Depending on who you ask, the words “plastic surgery” can mean a lot of different things. For some, the term evokes images of celebrities and Instagram superstars, while to others it can mean a much-needed boost of self-confidence that comes from finally looking as good on the outside as you feel on the inside. But now, plastic surgery is showing its altruistic side, thanks to a noble new cause some surgeons are championing: reconstructive surgery for victims of terrorist attacks and other violence.
The program is called Face Forward, and it works to repair the physical effects left by terrorism, domestic violence, human trafficking, random violence and acid attacks. Dr. Bruce Chau of Berkley, Michigan, is not affiliated with the California-based Face Forward program, but the program is a cause he feels is worthy of supporting.
“People may wonder why programs like Face Forward are important,” he said. “But what they don’t realize is that often victims of this type of violence become permanently disfigured and cannot afford to undergo aesthetic procedures that would help them look and feel better following an attack.”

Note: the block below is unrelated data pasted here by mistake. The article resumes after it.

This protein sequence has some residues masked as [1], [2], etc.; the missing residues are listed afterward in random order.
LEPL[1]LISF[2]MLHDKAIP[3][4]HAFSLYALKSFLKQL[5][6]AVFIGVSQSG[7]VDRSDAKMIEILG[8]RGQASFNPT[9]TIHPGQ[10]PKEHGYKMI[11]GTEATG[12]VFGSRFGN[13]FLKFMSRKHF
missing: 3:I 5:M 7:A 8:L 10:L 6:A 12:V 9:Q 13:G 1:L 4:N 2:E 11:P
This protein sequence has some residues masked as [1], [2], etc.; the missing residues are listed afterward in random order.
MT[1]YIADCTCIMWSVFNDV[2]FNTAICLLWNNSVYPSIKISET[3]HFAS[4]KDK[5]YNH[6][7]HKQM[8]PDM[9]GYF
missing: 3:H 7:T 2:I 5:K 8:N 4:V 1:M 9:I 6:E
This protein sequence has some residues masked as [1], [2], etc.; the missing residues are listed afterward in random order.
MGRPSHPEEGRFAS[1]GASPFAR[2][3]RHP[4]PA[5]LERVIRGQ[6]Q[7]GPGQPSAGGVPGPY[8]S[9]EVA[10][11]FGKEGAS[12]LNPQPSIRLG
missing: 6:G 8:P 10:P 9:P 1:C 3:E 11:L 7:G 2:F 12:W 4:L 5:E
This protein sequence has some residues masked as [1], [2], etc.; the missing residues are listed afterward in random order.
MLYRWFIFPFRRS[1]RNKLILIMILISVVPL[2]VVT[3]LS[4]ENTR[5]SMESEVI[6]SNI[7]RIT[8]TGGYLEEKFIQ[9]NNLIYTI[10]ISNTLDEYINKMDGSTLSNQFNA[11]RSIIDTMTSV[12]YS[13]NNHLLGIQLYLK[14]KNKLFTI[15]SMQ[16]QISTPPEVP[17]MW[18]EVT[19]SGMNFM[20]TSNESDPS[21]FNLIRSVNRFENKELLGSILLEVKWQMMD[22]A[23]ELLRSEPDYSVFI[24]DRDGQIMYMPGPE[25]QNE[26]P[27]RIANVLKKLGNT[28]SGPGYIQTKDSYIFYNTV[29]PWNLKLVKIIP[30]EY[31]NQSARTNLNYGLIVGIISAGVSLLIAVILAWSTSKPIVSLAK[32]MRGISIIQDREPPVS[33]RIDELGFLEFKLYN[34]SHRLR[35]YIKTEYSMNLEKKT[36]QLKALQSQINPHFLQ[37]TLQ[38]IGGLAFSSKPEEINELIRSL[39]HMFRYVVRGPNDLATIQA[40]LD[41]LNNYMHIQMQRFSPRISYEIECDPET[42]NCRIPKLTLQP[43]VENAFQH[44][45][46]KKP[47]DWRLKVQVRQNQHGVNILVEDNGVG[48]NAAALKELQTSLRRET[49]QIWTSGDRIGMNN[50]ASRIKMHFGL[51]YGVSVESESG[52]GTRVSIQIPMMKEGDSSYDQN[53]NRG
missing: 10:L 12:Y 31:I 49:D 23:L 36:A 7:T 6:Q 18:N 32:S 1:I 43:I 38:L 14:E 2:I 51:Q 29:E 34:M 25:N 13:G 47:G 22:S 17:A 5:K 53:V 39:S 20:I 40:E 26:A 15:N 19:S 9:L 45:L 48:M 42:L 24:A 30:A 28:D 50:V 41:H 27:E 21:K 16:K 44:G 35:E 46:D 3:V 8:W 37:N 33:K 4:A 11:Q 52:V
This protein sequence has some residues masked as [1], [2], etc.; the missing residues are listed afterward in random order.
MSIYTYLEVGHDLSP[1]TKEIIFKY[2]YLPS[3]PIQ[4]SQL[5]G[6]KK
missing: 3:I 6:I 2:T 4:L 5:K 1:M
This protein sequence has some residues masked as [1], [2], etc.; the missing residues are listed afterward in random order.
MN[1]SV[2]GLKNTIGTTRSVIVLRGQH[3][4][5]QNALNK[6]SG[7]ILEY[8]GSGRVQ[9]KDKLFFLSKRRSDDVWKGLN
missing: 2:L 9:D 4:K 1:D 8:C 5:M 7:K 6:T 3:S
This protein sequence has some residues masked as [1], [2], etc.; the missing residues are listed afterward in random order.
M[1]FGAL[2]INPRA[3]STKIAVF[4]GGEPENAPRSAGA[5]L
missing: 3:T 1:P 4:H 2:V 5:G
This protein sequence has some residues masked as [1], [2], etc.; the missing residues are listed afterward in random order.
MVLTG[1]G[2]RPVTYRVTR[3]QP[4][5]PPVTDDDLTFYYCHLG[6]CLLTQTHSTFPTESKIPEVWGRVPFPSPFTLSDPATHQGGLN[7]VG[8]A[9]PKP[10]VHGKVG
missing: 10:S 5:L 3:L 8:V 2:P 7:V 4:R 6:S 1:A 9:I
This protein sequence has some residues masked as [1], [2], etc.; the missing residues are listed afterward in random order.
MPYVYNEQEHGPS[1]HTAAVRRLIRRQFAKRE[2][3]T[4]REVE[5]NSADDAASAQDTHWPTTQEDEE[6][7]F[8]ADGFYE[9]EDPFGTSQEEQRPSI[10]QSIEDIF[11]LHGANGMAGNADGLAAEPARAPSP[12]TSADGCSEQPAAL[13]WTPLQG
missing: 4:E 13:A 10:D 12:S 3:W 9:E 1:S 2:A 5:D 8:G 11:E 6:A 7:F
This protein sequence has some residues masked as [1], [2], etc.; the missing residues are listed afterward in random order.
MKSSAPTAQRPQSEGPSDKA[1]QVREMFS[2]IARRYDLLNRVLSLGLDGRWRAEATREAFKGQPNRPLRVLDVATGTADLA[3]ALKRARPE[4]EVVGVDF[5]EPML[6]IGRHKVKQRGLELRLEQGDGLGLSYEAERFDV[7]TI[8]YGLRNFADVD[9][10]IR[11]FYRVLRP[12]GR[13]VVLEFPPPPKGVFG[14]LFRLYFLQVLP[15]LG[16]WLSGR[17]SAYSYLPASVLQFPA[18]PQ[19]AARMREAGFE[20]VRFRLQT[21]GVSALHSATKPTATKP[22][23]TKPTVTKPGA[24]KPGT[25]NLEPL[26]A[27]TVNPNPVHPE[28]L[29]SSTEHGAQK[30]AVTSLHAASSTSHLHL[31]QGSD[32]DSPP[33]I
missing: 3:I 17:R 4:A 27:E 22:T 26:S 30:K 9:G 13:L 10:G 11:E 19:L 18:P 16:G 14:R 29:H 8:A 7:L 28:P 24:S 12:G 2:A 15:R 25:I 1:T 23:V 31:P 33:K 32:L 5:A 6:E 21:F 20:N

Face Forward plans to soon operate on Roy Larner, a man who was stabbed multiple times attempting to stop a terrorist attack at a restaurant in London. Though eight people died in the attack and Larner and 48 others were injured, Larner’s actions likely saved many lives that day. Unfortunately, while his injuries healed, he was left with significant scarring, especially around his ear, which was almost completely severed. The scar serves as an unsightly reminder of the attack to Larner, who despite his heroics would prefer to not have to answer questions about it from well-meaning strangers.
“Unfortunately, most insurance plans will still not cover plastic surgery procedures for this type of injury,” Chau said. “Most if not all will now cover breast augmentation for breast cancer patients, but so far most victims of violence are left footing their own bills for reconstructive surgery.”
That’s where programs like Face Forward step in, covering the reconstructive procedure free of charge, so victims of these heinous crimes can heal physically and emotionally, without constantly being reminded of their attack when they look in the mirror.
“Hopefully in the future, insurance plans will broaden the scope of reasons they will cover a procedure, but for now programs like Face Forward are helping these individuals lead as normal a life as they can following such extraordinary acts of violence,” Chau said.